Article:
Now, naturally, even the mildest and least committed of 19th century Christians could easily come off as zealots if they were transplanted to the year 2015. But in broad strokes, Americans of the antebellum South had a more lax approach to their religion than their Yankee counterparts. It was a genteel kind of religion which, as in Europe, played its part in the ceremony of statecraft but was awkward at the parlor and dinner table. The religious justifications for slavery in the South, in other words, were very much a liberal view to accommodate the spirit of the times and counter the firebrand arguments against it by the "fundamentalists" of the north. Compare the secular, freespirited lyrics of Dixie ("There's buckwheat cakes and Injun batter,/Makes you fat or a little fatter") to the apocalyptic militancy of the Battle Hymn of the Republic ("Mine eyes have seen the glory of the coming of the Lord/He is trampling out the vintage where the grapes of wrath are stored"). 




When I look at our present time, I see, among the most ardent, secular supporters of same-sex unions a kind of evangelical zeal that's very distinctly American and would make our Puritan forefathers in Massachusetts Bay proud, though perhaps for entirely different reasons. Here, their fight for "LGBT equality" has taken on the form of a crusade with corporate sponsorships, banners of war, and a sustained media campaign, wholly unrecognizable from the ways in which gay marriage has been legalized with more of an apathetic shrug in the nations of Europe (France being, as always, an odd exception). And, of course, one can't escape the irony that gay marriage is still couched in the ethics of a Christian framework: we speak of a man's right to wed another, singular man, not two or three. 

Nonetheless, to compare conservative resistance to same-sex unions in 2015 as being somehow on par with attitudes to racial equality in 1965 or slavery in 1865 is intellectually dishonest and absurd. Interracial marriage was regularly practiced in areas of medieval Europe, such as Moorish Spain, where cultures and ethnicities collided. The people of Malta, where the Knights Hospitaller made their headquarters and turned it into a bastion of Christian resistance to Ottoman incursions in Europe, were descended from miscegeny between Italians and Arabs. Same-sex unions or even the desire to establish them, on the other hand, have no precedent whatsoever in western history, even in those societies such as ancient Athens where homosexuality was widespread. No, Muder's "new normal", to the historian, is much more aptly compared to the social changes, the "new normals", that led to the re-establishment of slavery and the creation of new classifications of people, backed by the interests of commerce above all else, at the end of Europe's Middle Ages. Unfortunately, even though a column on Slate, of all places, has made a critical distinction between the two, this uncomfortable conclusion will not be permitted in polite company within a few years, if it even is now. The only thing I ask is this: to all you casting directors out there, if you absolutely must cast someone to play as me in the role of Rational Homoskeptic #4 for your upcoming, Oscar award-winning biopic on Obergefell v. Hodges and the triumph of marriage equality for all, I think Benedict Cumberbatch would be a good fit if you can't get Rufus Sewell or James Frain. I'll even take Keanu. Just, whatever you do, don't choose Rob Schneider just because you saw him on a list of half-Asian actors and he was the cheapest option. Then I would be forced to write a bad review for your movie.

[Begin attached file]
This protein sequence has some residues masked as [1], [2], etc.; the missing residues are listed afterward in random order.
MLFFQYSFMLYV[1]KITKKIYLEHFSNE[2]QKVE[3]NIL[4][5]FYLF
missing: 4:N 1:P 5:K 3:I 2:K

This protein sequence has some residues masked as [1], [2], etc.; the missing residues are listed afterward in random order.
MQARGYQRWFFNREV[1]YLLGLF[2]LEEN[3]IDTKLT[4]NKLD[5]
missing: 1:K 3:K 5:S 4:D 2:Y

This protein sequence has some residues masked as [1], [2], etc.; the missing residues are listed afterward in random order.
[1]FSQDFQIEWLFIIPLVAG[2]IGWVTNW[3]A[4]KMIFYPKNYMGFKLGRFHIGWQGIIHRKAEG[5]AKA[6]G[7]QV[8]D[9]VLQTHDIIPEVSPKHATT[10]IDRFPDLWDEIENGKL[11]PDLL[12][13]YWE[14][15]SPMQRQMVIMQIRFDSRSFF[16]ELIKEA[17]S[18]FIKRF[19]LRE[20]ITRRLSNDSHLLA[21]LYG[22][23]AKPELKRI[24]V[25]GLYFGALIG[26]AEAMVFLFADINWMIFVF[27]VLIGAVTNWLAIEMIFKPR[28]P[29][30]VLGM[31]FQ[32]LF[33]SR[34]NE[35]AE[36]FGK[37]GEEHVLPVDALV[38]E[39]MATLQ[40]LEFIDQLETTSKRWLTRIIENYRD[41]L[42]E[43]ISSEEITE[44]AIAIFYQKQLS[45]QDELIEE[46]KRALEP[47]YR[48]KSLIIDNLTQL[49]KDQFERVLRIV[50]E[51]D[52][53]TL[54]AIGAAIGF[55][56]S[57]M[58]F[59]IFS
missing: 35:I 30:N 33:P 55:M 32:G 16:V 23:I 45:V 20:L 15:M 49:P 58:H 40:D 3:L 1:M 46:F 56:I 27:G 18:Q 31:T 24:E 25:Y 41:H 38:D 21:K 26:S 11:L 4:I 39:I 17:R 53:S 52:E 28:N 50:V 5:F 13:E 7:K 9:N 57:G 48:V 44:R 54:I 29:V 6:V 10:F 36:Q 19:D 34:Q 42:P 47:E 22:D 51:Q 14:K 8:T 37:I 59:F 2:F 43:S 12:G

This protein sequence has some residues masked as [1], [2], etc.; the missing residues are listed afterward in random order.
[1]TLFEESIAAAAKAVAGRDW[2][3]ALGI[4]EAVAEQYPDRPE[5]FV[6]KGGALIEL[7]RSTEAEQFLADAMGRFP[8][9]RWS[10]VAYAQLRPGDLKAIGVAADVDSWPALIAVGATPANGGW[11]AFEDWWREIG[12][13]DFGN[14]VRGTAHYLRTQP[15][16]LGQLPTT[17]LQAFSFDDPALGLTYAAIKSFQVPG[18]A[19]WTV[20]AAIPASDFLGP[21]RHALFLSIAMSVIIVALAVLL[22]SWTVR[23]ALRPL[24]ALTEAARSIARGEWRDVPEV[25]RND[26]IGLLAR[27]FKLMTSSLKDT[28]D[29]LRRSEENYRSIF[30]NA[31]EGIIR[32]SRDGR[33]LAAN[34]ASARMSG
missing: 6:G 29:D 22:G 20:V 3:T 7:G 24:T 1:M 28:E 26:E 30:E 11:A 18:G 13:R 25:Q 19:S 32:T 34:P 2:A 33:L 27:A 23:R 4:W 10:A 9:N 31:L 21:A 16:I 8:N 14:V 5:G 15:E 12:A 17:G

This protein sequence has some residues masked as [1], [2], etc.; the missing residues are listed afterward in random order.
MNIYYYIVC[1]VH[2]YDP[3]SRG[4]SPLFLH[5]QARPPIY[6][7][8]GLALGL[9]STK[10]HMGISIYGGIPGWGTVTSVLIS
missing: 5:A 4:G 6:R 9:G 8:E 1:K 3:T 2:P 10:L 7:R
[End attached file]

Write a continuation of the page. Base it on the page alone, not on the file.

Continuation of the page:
P.S. Earlier this week, I published an article for Independence Day on English liberty and common law, which is of some relevance to today's discussion and which you may read here: English liberty: the tradition of rebellion, America as it could have been, and America as it should be.


P.P.S. The article I linked to on interracial marriage laws from the California Law Review early in this article was published just a few years before Perez vs. Sharp (1948), where the California Supreme Court ruled anti-miscegenation laws unconstitutional in that state. Interestingly, one of the arguments used to strike the laws down was that they infringed upon the couple's First Amendment freedom of religion. The couple, a black man and Mexican woman, were both Catholic. Since the Catholic Church was willing to witness their marriage complete with Mass, the miscegenation laws were deemed to impede their right to marry in the Church. Bet no one saw that coming.


P.P.P.S. In one of the comments to Muder's article, someone shared this thought-provoking op-ed titled A Really, Really, Really Long Post About Gay Marriage That Does Not, In The End, Support One Side Or The Other By Jane Galt. I recommend it if you still have time after reading everything else up to this point.

Monday, July 6, 2015

Some old time religion: the lives of ex-Episcopal refugees on the Main Line


It so happens that the nearest sane place for us to go to church on Sundays in our new home is with a tiny new Ordinariate community named after Blessed John Henry Newman. In 2012, following the publication of Pope Benedict XVI's Anglicanorum Coetibus, the Catholic Church established a nationwide entity throughout the United States called the "Ordinariate of the Chair of Saint Peter" for the purpose of allowing former Episcopalians and Anglicans to convert to the Catholic faith while keeping their congregations intact and ordaining their clergymen, even if they are married men, as Catholic priests. This little fellowship on the Main Line (a collection of small townships west of Philadelphia, where we now live), numbering maybe 25 souls or so, is one of the first fruits of Benedict's labors. More on that in a moment.